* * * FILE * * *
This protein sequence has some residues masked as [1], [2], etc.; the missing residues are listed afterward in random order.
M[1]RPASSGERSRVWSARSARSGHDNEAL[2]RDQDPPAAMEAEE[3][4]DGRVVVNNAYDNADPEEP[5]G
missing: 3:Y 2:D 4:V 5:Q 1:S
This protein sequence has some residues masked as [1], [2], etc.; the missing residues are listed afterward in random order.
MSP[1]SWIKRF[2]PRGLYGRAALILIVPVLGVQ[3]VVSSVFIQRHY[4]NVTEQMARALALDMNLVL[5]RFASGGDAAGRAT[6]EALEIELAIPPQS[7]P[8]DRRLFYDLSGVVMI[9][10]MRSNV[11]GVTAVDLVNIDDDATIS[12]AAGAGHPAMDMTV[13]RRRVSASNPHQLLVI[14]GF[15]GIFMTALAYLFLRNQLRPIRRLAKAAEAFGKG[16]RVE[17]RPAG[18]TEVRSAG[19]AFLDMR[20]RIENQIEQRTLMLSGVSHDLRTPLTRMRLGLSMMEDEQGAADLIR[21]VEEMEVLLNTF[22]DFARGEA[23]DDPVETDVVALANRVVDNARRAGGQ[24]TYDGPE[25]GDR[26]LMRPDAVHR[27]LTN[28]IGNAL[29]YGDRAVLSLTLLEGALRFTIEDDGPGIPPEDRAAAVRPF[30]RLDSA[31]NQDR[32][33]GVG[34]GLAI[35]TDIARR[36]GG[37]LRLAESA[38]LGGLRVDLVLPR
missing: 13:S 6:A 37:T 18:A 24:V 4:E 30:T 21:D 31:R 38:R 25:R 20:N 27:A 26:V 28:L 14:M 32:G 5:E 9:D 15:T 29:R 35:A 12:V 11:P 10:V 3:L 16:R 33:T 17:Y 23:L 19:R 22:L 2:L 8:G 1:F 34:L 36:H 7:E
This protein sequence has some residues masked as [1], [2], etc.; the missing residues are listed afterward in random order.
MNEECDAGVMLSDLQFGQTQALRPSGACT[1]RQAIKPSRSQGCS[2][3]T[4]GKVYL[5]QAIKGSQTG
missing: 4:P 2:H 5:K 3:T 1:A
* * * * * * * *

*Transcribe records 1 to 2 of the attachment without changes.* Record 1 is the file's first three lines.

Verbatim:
This protein sequence has some residues masked as [1], [2], etc.; the missing residues are listed afterward in random order.
M[1]RPASSGERSRVWSARSARSGHDNEAL[2]RDQDPPAAMEAEE[3][4]DGRVVVNNAYDNADPEEP[5]G
missing: 3:Y 2:D 4:V 5:Q 1:S
This protein sequence has some residues masked as [1], [2], etc.; the missing residues are listed afterward in random order.
MSP[1]SWIKRF[2]PRGLYGRAALILIVPVLGVQ[3]VVSSVFIQRHY[4]NVTEQMARALALDMNLVL[5]RFASGGDAAGRAT[6]EALEIELAIPPQS[7]P[8]DRRLFYDLSGVVMI[9][10]MRSNV[11]GVTAVDLVNIDDDATIS[12]AAGAGHPAMDMTV[13]RRRVSASNPHQLLVI[14]GF[15]GIFMTALAYLFLRNQLRPIRRLAKAAEAFGKG[16]RVE[17]RPAG[18]TEVRSAG[19]AFLDMR[20]RIENQIEQRTLMLSGVSHDLRTPLTRMRLGLSMMEDEQGAADLIR[21]VEEMEVLLNTF[22]DFARGEA[23]DDPVETDVVALANRVVDNARRAGGQ[24]TYDGPE[25]GDR[26]LMRPDAVHR[27]LTN[28]IGNAL[29]YGDRAVLSLTLLEGALRFTIEDDGPGIPPEDRAAAVRPF[30]RLDSA[31]NQDR[32][33]GVG[34]GLAI[35]TDIARR[36]GG[37]LRLAESA[38]LGGLRVDLVLPR
missing: 13:S 6:A 37:T 18:A 24:V 4:E 30:T 21:D 31:R 38:R 25:R 20:N 27:A 26:V 28:L 14:M 32:G 5:E 9:D 15:T 29:R 35:A 12:V 11:P 10:V 3:L 16:R 33:T 17:Y 23:L 19:R 22:L 2:L 8:G 1:F 34:L 36:H 7:E